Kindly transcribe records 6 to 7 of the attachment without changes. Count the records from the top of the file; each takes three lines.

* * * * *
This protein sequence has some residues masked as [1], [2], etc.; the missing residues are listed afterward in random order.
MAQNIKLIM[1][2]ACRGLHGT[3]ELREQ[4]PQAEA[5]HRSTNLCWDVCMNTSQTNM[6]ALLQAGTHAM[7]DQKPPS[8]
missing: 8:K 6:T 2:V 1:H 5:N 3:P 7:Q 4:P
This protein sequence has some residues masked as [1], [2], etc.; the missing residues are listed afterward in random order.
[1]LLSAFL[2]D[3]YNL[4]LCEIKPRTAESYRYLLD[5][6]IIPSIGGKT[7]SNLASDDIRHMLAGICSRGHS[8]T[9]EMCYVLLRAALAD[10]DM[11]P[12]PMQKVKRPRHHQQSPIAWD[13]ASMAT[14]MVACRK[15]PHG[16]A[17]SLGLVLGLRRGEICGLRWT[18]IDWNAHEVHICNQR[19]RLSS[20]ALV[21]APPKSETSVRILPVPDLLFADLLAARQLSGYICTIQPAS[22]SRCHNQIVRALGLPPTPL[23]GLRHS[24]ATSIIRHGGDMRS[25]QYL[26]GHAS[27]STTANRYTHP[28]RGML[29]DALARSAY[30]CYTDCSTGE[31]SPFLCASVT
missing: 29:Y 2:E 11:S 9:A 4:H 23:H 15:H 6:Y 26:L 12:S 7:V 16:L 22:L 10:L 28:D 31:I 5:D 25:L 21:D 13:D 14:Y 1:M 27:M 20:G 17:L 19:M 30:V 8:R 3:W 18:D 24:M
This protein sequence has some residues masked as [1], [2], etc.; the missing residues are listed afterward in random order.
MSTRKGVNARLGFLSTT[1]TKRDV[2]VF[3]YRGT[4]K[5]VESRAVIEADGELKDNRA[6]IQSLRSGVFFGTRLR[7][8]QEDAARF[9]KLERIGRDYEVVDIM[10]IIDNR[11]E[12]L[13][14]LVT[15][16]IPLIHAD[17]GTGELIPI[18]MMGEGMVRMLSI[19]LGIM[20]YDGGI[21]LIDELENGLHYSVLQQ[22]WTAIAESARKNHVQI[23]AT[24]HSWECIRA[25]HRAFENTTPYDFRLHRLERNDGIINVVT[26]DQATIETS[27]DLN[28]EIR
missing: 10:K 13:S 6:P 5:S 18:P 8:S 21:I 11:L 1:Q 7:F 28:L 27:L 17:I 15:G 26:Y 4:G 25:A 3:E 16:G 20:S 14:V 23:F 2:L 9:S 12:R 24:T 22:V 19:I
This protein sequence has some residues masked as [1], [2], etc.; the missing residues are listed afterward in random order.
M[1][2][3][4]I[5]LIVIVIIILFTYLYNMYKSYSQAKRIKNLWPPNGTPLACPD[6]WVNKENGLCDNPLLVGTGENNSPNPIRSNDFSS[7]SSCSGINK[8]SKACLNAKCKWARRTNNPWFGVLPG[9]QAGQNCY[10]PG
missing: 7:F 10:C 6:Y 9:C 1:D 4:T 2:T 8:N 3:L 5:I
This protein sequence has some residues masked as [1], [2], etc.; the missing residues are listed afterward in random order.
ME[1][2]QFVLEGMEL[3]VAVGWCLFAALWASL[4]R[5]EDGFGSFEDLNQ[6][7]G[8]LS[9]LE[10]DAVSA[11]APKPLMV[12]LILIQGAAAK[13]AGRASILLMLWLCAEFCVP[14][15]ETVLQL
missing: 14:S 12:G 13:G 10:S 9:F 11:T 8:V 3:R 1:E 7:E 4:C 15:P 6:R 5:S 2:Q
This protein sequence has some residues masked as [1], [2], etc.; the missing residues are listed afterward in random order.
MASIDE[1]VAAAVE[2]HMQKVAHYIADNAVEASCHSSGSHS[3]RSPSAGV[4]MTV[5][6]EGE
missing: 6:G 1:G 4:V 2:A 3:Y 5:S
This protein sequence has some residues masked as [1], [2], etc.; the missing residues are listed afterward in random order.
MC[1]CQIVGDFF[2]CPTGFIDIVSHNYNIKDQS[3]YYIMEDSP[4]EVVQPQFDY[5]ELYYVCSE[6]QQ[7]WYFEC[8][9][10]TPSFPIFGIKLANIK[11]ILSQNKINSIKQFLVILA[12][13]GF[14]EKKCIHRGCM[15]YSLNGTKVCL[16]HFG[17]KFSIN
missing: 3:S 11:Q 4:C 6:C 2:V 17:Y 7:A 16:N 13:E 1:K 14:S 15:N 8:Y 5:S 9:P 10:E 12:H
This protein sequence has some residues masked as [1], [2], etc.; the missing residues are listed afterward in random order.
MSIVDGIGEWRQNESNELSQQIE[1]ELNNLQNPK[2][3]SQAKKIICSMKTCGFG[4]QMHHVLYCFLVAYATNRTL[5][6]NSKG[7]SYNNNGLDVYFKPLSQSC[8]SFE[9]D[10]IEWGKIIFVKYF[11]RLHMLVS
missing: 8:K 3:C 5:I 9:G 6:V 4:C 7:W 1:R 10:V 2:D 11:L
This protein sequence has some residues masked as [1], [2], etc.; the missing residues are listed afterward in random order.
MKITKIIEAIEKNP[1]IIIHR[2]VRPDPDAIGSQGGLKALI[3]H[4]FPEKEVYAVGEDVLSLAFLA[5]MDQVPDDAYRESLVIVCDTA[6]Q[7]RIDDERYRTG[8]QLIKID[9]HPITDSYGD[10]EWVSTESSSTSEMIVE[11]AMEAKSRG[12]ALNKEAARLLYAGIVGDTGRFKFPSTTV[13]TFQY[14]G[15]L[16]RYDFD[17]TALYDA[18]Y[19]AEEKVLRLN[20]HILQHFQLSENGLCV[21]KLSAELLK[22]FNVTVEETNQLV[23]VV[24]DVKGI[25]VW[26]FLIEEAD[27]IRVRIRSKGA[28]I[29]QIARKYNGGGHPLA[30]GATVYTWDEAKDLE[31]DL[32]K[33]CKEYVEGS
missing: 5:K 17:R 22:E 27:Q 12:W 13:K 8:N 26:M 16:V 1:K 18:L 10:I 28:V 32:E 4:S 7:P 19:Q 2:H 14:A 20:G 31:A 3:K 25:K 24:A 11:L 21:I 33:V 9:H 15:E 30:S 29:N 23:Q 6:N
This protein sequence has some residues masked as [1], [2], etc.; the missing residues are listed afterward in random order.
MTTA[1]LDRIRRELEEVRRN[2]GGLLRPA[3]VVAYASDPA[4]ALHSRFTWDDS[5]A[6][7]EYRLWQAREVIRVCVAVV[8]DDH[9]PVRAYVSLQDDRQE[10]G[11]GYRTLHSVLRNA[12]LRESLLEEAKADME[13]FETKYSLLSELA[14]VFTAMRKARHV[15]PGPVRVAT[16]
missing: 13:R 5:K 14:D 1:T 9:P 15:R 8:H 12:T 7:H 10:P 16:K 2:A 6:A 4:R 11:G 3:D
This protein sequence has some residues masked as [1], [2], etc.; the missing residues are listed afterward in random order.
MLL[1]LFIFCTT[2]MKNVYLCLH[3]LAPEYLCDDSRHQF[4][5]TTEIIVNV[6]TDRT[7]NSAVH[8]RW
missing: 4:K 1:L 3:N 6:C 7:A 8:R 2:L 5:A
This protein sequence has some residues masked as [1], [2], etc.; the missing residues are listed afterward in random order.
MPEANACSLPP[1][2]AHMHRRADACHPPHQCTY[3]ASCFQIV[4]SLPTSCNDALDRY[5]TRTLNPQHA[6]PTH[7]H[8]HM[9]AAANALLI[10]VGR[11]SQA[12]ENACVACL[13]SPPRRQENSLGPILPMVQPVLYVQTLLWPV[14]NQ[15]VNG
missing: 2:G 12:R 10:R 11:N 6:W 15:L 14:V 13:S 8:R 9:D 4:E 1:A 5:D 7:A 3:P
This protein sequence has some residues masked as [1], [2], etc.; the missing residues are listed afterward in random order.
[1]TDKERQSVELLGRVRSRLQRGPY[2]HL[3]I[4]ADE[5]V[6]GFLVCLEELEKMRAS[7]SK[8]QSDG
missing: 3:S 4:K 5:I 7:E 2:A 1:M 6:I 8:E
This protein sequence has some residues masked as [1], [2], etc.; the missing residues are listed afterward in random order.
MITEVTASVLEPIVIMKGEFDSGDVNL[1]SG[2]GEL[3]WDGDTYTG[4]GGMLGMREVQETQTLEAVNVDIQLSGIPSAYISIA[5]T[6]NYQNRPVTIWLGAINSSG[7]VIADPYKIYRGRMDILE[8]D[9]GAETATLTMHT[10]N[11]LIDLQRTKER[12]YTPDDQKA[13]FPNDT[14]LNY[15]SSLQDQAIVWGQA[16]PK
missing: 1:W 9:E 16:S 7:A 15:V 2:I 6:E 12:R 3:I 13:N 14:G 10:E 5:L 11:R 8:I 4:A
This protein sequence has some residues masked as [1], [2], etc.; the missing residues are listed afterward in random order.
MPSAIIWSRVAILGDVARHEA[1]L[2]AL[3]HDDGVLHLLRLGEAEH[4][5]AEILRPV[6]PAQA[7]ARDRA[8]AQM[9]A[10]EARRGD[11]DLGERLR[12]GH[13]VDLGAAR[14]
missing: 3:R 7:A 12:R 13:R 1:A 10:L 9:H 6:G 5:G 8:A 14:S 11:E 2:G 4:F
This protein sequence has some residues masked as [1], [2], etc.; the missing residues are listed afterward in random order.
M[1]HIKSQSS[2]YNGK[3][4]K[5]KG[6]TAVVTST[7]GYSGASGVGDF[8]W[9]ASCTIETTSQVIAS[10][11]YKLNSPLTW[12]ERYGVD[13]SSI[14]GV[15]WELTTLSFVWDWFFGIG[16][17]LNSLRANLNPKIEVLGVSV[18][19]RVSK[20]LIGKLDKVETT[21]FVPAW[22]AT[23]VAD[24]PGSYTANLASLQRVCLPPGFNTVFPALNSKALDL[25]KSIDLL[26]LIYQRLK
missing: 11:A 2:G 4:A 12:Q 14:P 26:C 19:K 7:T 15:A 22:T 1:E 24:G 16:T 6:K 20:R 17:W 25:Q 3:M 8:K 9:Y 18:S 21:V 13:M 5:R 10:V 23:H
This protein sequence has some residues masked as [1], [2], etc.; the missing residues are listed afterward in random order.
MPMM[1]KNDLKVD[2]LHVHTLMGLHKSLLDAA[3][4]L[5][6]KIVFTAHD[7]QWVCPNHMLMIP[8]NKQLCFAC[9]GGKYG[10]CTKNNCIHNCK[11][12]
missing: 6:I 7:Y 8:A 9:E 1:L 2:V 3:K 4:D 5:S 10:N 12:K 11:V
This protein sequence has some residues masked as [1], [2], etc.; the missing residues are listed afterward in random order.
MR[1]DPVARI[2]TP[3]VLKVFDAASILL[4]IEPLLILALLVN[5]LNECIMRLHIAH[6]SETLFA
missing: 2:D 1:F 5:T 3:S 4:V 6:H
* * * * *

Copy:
This protein sequence has some residues masked as [1], [2], etc.; the missing residues are listed afterward in random order.
MASIDE[1]VAAAVE[2]HMQKVAHYIADNAVEASCHSSGSHS[3]RSPSAGV[4]MTV[5][6]EGE
missing: 6:G 1:G 4:V 2:A 3:Y 5:S
This protein sequence has some residues masked as [1], [2], etc.; the missing residues are listed afterward in random order.
MC[1]CQIVGDFF[2]CPTGFIDIVSHNYNIKDQS[3]YYIMEDSP[4]EVVQPQFDY[5]ELYYVCSE[6]QQ[7]WYFEC[8][9][10]TPSFPIFGIKLANIK[11]ILSQNKINSIKQFLVILA[12][13]GF[14]EKKCIHRGCM[15]YSLNGTKVCL[16]HFG[17]KFSIN
missing: 3:S 11:Q 4:C 6:C 2:V 17:Y 7:A 16:N 13:E 1:K 14:S 15:N 8:Y 5:S 9:P 10:E 12:H